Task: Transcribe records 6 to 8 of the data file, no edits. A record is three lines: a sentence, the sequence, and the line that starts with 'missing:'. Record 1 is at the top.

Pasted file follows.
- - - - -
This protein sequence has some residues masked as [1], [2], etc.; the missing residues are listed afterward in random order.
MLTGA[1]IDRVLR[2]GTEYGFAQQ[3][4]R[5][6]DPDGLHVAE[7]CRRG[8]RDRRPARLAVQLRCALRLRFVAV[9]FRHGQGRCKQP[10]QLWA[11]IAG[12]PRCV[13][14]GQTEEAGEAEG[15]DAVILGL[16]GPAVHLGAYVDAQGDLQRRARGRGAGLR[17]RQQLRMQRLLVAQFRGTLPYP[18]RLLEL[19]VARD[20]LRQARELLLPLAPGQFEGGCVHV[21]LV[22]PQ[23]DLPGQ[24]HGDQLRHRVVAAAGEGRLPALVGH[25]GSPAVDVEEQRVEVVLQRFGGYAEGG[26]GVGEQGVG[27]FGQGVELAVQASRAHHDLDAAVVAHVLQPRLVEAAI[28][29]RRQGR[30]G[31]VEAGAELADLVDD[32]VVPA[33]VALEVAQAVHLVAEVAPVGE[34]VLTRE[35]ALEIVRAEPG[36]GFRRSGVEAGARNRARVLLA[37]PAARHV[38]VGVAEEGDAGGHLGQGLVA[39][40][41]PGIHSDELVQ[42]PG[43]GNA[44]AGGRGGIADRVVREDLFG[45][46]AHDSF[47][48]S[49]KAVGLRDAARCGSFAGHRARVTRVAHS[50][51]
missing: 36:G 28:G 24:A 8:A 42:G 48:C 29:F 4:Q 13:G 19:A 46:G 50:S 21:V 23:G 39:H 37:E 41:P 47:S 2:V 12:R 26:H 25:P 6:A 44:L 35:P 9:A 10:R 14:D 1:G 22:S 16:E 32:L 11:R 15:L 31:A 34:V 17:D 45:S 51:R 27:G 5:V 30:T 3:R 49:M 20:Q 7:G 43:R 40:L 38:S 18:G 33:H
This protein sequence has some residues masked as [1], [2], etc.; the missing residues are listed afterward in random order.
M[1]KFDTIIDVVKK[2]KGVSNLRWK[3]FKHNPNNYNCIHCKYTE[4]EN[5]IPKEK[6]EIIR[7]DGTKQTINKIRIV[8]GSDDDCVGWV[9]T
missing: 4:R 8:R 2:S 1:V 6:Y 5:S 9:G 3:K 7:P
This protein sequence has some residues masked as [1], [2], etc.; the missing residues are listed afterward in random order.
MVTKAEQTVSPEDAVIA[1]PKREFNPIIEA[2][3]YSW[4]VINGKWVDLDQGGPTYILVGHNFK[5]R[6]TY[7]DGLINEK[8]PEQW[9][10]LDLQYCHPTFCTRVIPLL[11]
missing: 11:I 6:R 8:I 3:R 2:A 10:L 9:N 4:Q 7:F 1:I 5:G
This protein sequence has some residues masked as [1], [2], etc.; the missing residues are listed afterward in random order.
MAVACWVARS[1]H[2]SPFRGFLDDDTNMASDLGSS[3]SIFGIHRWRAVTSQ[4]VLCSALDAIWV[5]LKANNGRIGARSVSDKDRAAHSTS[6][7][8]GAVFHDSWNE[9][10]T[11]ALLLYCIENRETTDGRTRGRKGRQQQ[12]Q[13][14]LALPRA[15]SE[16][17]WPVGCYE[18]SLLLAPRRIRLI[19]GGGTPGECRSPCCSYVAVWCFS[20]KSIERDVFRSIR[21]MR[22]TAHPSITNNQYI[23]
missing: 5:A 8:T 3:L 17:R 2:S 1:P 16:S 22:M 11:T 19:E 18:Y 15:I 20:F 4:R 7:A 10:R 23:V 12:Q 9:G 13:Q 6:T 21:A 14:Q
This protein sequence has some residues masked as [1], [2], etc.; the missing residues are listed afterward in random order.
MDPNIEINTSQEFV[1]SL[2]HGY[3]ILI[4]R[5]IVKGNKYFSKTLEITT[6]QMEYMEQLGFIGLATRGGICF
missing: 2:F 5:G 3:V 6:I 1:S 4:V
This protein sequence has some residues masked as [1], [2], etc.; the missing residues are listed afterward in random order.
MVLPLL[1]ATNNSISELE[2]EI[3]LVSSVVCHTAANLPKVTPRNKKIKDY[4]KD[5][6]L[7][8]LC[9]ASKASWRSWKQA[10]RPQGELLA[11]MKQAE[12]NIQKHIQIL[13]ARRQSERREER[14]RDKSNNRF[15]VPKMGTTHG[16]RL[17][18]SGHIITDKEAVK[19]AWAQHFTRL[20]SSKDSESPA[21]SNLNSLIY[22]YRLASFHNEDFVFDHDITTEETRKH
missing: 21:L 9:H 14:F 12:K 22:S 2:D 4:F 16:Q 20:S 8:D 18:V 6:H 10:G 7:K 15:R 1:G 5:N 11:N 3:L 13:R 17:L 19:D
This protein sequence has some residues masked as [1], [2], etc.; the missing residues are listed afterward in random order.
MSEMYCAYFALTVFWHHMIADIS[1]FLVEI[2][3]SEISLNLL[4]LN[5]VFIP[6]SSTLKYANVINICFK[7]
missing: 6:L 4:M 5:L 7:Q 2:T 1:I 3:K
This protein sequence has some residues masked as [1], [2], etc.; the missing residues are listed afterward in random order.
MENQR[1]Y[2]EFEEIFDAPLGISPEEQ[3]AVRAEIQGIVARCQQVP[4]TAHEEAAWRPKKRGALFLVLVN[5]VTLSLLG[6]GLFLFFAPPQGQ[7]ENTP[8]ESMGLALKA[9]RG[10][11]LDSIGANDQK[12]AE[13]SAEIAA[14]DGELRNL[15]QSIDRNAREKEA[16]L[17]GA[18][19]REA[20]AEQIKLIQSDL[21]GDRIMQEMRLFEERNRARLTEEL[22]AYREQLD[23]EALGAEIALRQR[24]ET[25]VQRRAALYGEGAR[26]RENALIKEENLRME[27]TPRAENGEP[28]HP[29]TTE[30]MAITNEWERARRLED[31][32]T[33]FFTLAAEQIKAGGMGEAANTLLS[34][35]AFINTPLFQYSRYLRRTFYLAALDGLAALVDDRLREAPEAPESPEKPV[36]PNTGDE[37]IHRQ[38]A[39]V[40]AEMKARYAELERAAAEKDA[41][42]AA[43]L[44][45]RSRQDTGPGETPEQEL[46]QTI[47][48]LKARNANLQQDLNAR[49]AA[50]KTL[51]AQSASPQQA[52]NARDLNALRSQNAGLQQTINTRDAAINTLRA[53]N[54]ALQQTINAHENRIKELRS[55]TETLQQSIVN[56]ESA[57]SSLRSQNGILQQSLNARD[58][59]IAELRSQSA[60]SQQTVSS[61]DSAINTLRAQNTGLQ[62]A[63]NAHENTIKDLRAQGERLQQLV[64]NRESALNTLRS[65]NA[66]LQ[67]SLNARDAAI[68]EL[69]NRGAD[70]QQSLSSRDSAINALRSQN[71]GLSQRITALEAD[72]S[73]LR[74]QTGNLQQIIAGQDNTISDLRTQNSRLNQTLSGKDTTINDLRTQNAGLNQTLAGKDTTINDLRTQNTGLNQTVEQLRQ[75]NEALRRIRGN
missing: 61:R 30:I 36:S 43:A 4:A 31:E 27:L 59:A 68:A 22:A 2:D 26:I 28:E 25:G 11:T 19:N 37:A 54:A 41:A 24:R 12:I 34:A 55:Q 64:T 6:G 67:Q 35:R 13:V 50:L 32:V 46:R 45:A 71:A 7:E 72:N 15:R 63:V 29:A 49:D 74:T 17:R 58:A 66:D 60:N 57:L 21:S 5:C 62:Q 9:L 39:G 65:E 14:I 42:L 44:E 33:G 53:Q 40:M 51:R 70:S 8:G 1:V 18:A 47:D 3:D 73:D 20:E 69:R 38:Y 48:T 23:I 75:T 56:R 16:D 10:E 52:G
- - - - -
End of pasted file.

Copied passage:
This protein sequence has some residues masked as [1], [2], etc.; the missing residues are listed afterward in random order.
MVLPLL[1]ATNNSISELE[2]EI[3]LVSSVVCHTAANLPKVTPRNKKIKDY[4]KD[5][6]L[7][8]LC[9]ASKASWRSWKQA[10]RPQGELLA[11]MKQAE[12]NIQKHIQIL[13]ARRQSERREER[14]RDKSNNRF[15]VPKMGTTHG[16]RL[17][18]SGHIITDKEAVK[19]AWAQHFTRL[20]SSKDSESPA[21]SNLNSLIY[22]YRLASFHNEDFVFDHDITTEETRKH
missing: 21:L 9:H 14:F 12:K 22:S 2:D 4:F 16:Q 20:S 8:D 18:V 6:H 10:G 7:K 15:R 1:G 5:N 11:N 3:L 13:R 17:L 19:D
This protein sequence has some residues masked as [1], [2], etc.; the missing residues are listed afterward in random order.
MSEMYCAYFALTVFWHHMIADIS[1]FLVEI[2][3]SEISLNLL[4]LN[5]VFIP[6]SSTLKYANVINICFK[7]
missing: 6:L 4:M 5:L 7:Q 2:T 1:I 3:K
This protein sequence has some residues masked as [1], [2], etc.; the missing residues are listed afterward in random order.
MENQR[1]Y[2]EFEEIFDAPLGISPEEQ[3]AVRAEIQGIVARCQQVP[4]TAHEEAAWRPKKRGALFLVLVN[5]VTLSLLG[6]GLFLFFAPPQGQ[7]ENTP[8]ESMGLALKA[9]RG[10][11]LDSIGANDQK[12]AE[13]SAEIAA[14]DGELRNL[15]QSIDRNAREKEA[16]L[17]GA[18][19]REA[20]AEQIKLIQSDL[21]GDRIMQEMRLFEERNRARLTEEL[22]AYREQLD[23]EALGAEIALRQR[24]ET[25]VQRRAALYGEGAR[26]RENALIKEENLRME[27]TPRAENGEP[28]HP[29]TTE[30]MAITNEWERARRLED[31][32]T[33]FFTLAAEQIKAGGMGEAANTLLS[34][35]AFINTPLFQYSRYLRRTFYLAALDGLAALVDDRLREAPEAPESPEKPV[36]PNTGDE[37]IHRQ[38]A[39]V[40]AEMKARYAELERAAAEKDA[41][42]AA[43]L[44][45]RSRQDTGPGETPEQEL[46]QTI[47][48]LKARNANLQQDLNAR[49]AA[50]KTL[51]AQSASPQQA[52]NARDLNALRSQNAGLQQTINTRDAAINTLRA[53]N[54]ALQQTINAHENRIKELRS[55]TETLQQSIVN[56]ESA[57]SSLRSQNGILQQSLNARD[58][59]IAELRSQSA[60]SQQTVSS[61]DSAINTLRAQNTGLQ[62]A[63]NAHENTIKDLRAQGERLQQLV[64]NRESALNTLRS[65]NA[66]LQ[67]SLNARDAAI[68]EL[69]NRGAD[70]QQSLSSRDSAINALRSQN[71]GLSQRITALEAD[72]S[73]LR[74]QTGNLQQIIAGQDNTISDLRTQNSRLNQTLSGKDTTINDLRTQNAGLNQTLAGKDTTINDLRTQNTGLNQTVEQLRQ[75]NEALRRIRGN
missing: 61:R 30:I 36:S 43:A 4:A 31:E 27:L 59:A 68:A 22:A 2:D 26:I 28:E 25:G 11:T 19:N 37:A 54:A 41:A 24:R 12:I 34:A 55:Q 64:T 6:G 67:Q 35:R 13:V 50:L 32:V 46:R 45:A 71:A 7:E 72:N 15:R 63:V 29:A 49:D 74:T 17:R 58:A 66:D 60:N 57:L 21:S 5:C 62:Q 9:L 39:G 65:E 14:I 42:L 44:E 33:G 53:Q 40:M 51:R 70:S 8:G 1:V 18:A 47:D 3:D 73:D 20:E 69:R 38:Y 48:T 23:I 75:T 56:R 16:D 10:E 52:G